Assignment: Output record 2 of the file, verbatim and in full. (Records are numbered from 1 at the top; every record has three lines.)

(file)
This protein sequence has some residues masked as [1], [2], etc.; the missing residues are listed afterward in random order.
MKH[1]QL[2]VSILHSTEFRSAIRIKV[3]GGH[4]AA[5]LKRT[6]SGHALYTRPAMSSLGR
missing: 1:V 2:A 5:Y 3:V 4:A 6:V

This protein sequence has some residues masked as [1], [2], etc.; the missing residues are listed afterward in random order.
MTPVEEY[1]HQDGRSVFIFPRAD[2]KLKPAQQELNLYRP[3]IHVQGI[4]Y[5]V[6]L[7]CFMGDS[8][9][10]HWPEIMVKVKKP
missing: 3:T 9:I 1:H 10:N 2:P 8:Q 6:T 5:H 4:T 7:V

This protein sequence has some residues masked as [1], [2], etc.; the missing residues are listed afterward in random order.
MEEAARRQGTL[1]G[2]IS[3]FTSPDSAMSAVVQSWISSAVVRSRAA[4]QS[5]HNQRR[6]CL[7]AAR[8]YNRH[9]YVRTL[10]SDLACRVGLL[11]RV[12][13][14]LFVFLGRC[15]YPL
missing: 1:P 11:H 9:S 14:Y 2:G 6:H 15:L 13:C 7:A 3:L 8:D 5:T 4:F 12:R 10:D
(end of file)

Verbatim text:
This protein sequence has some residues masked as [1], [2], etc.; the missing residues are listed afterward in random order.
MTPVEEY[1]HQDGRSVFIFPRAD[2]KLKPAQQELNLYRP[3]IHVQGI[4]Y[5]V[6]L[7]CFMGDS[8][9][10]HWPEIMVKVKKP
missing: 3:T 9:I 1:H 10:N 2:P 8:Q 6:T 5:H 4:T 7:V